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Meet Stephen

 Thank you so much for joining me on this journey - it’s an incredible feeling to know that there are others out there who share the same appreciation for my one-of-a-kind pieces as much as I do.

luxury up-cycling

Some of Stephen’s favorite pieces are the ones that use very unique up-cycling techniques. Often the process consists of utilizing what some would view as disposable materials. He takes the scraps and restores them to their once luxurious status by making them into art.  Each art piece begins with an up-cycled luxury bag, box, silk scarf or handbag. He then digitizes a custom embroidery design by hand, layering in each stitch individually. The boxes and bags are deconstructed, becoming the canvas for his creations. The embroidery then goes directly through his chosen medium and the visible texture begins to bring the piece to life. 

The Studio

Most everyone is surprised when they visit the studio for the first time, believing it will be like a traditional artist’s studio with paints, easels, and traditional art supplies. The studio is large, taking up about 15,000 square feet and setup to create work using alot of traditional art techniques mixed with modern technology. Stephen uses 3D printers, laser cutters, commercial large format embroidery machines, yarn embroidery machines and laser cutting embroidery machines. When people see the amount of craftsmanship and steps involved in each piece they are always surprised and impressed.


The number one question Stephen receives when making appearances is “Where do you find all of these boxes?” Every product purchased from a luxury brand comes packaged in a beautiful box. Usually, these boxes are thrown away or put into storage somewhere, remaining unused. He turns these materials into art. Each box or bag is carefully selected for each work of art and sourced from locations all around the world including: donations from clients and friends, auction sales, estate sales and more. Every piece of fabric used in the pieces is also from luxury materials, whether that be a luxury scarf, article of clothing or packaging material. Stephen  spends time every day sourcing boxes, scarves and luxury materials to use in the work.


Some of the pieces are created with one box and others use multiple boxes that are cut up and collaged into a pattern. Most of the patterns in the collage are based on vintage quilt patterns. Stephen has worked in the quilting industry for many years and this is his way to pay homage to the many quilts he has designed. The boxes are cut into pieces and held together with adhesive to prepare for the next step making the background canvas complete and ready to be moved into the computer for digitizing. The image is scanned into the computer, squared off and edited so the size of the canvas precisely matches the piece.

Digitizing the artwork

Stephen brings the image of choice into his digital drafting system and hand traces all of the stitches using the image of the canvas as his guide. He masterfully engineers the stitches allowing beautiful patterns and designs to emerge as a decorative background for the final piece. Most of the small works have over 50,000 stitches while the large pieces can easily require 1,000,000 stitches or more.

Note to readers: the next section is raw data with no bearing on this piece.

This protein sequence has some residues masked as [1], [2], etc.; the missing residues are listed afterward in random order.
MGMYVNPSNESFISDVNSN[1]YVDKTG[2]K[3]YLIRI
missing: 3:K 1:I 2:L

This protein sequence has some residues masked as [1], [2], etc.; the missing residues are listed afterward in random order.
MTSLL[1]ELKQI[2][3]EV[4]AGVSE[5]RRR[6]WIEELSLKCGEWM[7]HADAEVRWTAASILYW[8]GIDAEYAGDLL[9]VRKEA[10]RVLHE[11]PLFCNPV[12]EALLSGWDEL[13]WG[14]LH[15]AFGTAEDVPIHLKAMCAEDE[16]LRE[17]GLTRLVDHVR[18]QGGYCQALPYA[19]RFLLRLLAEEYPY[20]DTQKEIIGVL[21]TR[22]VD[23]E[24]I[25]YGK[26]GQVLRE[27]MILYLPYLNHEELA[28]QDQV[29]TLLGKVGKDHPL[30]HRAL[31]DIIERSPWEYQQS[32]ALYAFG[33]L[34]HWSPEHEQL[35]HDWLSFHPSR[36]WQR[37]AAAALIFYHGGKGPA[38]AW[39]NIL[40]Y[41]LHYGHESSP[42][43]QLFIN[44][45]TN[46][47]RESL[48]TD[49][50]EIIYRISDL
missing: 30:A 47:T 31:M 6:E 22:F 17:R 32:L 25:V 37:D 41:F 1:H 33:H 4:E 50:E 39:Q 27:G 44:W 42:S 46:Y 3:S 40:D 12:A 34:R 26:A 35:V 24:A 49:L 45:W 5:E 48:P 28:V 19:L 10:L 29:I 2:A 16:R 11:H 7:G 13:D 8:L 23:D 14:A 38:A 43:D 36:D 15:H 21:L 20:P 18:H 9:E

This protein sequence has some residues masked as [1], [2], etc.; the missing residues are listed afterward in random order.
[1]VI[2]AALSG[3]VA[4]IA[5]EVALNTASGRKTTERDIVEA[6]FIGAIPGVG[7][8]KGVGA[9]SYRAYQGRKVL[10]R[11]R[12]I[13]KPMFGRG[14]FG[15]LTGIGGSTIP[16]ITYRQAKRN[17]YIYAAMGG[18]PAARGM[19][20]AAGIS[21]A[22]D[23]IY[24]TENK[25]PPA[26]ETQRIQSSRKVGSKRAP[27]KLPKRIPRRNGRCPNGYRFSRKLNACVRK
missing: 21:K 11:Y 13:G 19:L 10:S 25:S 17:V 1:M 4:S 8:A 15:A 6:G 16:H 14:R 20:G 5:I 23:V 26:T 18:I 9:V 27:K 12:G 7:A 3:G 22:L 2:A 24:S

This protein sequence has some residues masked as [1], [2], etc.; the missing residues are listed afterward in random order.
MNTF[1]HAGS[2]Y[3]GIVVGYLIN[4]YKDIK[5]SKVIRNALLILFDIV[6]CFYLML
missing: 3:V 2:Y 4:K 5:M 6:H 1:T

Everything is embroidered

There are over 30 different types of embroidery machines in the studio, including standard embroidery machines, laser cutting machines and even a yarn embroidery machine. Depending on the piece, a machine is selected and prepped for the piece. Each spool of thread and coordinating fabric is selected at this point in the process.  Each spool of thread is loaded onto the machine and the canvas is meticulously placed onto specialized backing, prepping it to stitch. Once the machine is started, pieces can take up to 16 hours to stitch depending on the amount of embroidery in the given design. All appliqué fabrics are then added into the piece at this time along with extra elements like butterflies, flowers and patches are embroidered during this stage for each piece of art.

Hand finishing

Once the pieces come off of the the embroidery machine it is moved into finishing and meticulously hand trimmed. Each butterfly and embroidered element is hand trimmed with skill, patience and a very sharp pair of scissors. Each pom-pom is perfectly hand rolled using remnants of luxury scarves, ensuring every part of the luxury materials are used and not wasted. Every piece is full of amazing intricate detail. 


The final step in the process is decorating which entails mounting the butterflies, appliqués and other decorative objects to the piece. Each butterfly is mounted using industrial adhesive and molded into different wing angles to simulate flight. Stephen’s goal is that the butterflies look as though they landed right onto the piece of art. The appliqué elements are each mounted on top of laser cut acrylic to give a 3D effect, making them appear to pop off of the canvas

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